UNITED STATES PATENTS 3,271,283 9/1966 Clifford et a]. 219/69 v x 6 Clams 4 Draw Fgures 1 l 412 i I I mm 1' J mm? I l I 2 6 1 1 sol/ARE I m4 v5 as. 94 I VOLT. l FREQUENCY l 4am I TUNED 48 l l CIRCUIT I HALF-WAVE I Rear/Flam cums/w umrsn 3 l 54vibmf/bnmv/re [mt/mum spark gap POWER 5 SUPPLY //30 f PATEHTEUJUHS SHEET EDM ELECTRODE VIBRATION CONTROL SYSTEM This invention relates in general to a vibration con trol system for the electrode of an electric discharge machining (EDM) apparatus.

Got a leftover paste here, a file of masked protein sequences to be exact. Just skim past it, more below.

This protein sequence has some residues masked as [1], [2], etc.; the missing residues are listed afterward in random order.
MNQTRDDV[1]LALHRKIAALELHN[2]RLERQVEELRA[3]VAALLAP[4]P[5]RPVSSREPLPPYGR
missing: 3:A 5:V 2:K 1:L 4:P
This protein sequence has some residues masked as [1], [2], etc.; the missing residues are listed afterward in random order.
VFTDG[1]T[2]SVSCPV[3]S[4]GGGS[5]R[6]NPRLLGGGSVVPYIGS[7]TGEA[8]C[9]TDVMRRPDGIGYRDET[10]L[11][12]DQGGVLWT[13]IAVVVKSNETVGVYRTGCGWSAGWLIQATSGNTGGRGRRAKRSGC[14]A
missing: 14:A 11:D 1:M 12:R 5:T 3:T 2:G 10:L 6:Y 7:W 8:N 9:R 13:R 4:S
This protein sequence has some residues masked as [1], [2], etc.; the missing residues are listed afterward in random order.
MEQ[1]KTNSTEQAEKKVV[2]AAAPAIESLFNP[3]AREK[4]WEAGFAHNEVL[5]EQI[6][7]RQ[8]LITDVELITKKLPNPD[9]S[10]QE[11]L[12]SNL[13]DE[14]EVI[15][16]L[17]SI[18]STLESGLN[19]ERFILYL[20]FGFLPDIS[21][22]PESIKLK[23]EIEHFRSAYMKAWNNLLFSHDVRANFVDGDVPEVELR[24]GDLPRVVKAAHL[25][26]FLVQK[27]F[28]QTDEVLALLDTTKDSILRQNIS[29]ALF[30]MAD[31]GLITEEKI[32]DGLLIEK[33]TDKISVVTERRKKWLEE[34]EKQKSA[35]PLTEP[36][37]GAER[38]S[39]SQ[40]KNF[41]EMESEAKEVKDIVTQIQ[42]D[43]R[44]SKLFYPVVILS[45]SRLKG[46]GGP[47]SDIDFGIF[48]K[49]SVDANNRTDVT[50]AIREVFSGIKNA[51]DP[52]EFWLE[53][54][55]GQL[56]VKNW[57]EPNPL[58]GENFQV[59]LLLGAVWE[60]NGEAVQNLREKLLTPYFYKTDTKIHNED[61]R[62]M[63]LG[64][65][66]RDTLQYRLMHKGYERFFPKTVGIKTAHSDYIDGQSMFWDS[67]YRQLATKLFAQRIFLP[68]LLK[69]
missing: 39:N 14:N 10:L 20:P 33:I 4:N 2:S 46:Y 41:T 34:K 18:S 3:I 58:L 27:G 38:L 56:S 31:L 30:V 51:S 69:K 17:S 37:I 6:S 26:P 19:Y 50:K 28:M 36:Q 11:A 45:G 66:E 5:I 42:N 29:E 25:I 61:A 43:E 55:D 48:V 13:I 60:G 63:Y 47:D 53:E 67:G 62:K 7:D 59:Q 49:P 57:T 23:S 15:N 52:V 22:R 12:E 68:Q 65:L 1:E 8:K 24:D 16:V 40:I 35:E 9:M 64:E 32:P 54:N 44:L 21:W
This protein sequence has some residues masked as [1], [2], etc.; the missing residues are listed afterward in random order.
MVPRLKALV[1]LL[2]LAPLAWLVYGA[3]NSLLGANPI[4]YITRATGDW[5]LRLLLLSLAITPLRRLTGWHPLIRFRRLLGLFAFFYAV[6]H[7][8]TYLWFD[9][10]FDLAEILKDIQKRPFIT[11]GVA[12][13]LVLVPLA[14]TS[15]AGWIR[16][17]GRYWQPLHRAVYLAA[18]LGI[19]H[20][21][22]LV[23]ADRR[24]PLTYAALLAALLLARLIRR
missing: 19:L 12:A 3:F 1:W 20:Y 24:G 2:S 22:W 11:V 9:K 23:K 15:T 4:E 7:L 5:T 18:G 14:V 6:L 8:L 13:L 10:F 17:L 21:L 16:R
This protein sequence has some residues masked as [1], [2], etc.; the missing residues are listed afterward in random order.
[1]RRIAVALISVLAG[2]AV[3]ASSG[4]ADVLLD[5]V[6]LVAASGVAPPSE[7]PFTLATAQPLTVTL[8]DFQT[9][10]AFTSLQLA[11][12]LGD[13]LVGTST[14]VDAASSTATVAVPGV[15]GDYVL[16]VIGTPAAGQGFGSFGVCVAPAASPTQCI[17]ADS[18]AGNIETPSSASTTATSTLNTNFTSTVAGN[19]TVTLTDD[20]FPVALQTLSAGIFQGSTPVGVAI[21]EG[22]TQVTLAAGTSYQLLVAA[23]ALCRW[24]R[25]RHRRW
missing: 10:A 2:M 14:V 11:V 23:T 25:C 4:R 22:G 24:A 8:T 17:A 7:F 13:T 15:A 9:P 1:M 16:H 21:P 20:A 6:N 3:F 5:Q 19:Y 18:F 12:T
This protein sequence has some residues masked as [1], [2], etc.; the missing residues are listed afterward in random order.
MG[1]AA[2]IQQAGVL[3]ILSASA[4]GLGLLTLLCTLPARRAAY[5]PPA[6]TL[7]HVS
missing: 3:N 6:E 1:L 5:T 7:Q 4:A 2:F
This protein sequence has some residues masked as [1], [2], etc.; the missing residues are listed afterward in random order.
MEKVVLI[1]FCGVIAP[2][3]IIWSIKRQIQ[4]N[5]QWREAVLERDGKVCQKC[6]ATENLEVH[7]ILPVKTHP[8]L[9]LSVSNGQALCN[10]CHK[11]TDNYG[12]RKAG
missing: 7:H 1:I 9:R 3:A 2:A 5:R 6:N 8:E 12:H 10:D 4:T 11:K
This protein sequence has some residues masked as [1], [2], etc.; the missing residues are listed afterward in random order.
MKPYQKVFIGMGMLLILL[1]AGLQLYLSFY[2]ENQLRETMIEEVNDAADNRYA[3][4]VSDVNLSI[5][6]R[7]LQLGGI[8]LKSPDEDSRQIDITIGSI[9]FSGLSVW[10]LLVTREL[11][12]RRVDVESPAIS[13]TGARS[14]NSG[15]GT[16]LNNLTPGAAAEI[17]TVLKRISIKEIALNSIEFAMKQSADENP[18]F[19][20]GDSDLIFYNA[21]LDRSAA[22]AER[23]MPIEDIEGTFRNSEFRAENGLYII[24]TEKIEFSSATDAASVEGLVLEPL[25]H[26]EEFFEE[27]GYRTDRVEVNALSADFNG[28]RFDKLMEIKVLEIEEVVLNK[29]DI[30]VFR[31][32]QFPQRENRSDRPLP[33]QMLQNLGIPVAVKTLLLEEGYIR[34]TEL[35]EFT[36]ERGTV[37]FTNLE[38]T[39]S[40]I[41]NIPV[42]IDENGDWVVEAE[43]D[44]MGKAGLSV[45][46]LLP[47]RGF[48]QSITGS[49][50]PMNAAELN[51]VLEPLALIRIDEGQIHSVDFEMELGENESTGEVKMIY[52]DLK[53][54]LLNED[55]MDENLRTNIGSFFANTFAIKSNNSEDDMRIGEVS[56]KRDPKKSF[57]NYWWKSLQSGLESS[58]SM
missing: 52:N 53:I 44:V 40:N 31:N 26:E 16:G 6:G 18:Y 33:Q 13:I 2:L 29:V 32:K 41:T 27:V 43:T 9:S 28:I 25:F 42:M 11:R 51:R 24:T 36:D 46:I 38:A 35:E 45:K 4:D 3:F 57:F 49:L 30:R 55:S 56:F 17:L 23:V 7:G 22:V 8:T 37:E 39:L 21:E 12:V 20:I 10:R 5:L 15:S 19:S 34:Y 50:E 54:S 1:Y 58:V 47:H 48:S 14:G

' The use of EDM apparatus for machining metal workpieces is well known and is particularly useful in the machining of relatively small parts. In the machiningof fine finishes, small holes, narrow cavities, etc., flushing of material being removed is necessary. However, in view of the dimensions involved, flushing cannot be provided through the electrode or workpiece. Under such circumstances, it has been found necessary to effect relative vibration between the electrode and workpiece in order to flush material by means of a pumping action applied to the dielectric maintaining the gap area free of any accumulation of burnt particles that would cause dc arcing. The use of mechanical vibrators for this purpose has been proposed. The vibration frequency in such arrangements is usually the function of the input line frequency and the vibratory signal produced resembles a sinusodial wave form that drives the electrode past the optimum spark gap dis* tance into the workpiece. This causes the electrode to deviate from its normal path of entry into the workpiece and results in damage to the electrode or undesired removal of material from the workpiece. It is therefore an important object of the present invention to provide a vibration control system for an EDM electrode for the purpose of flushing particles from the gap area by a pumping action without adversely affecting the control of the gap spacing by the servo control normally provided for the purpose of maintaining an optimum spark gap spacing.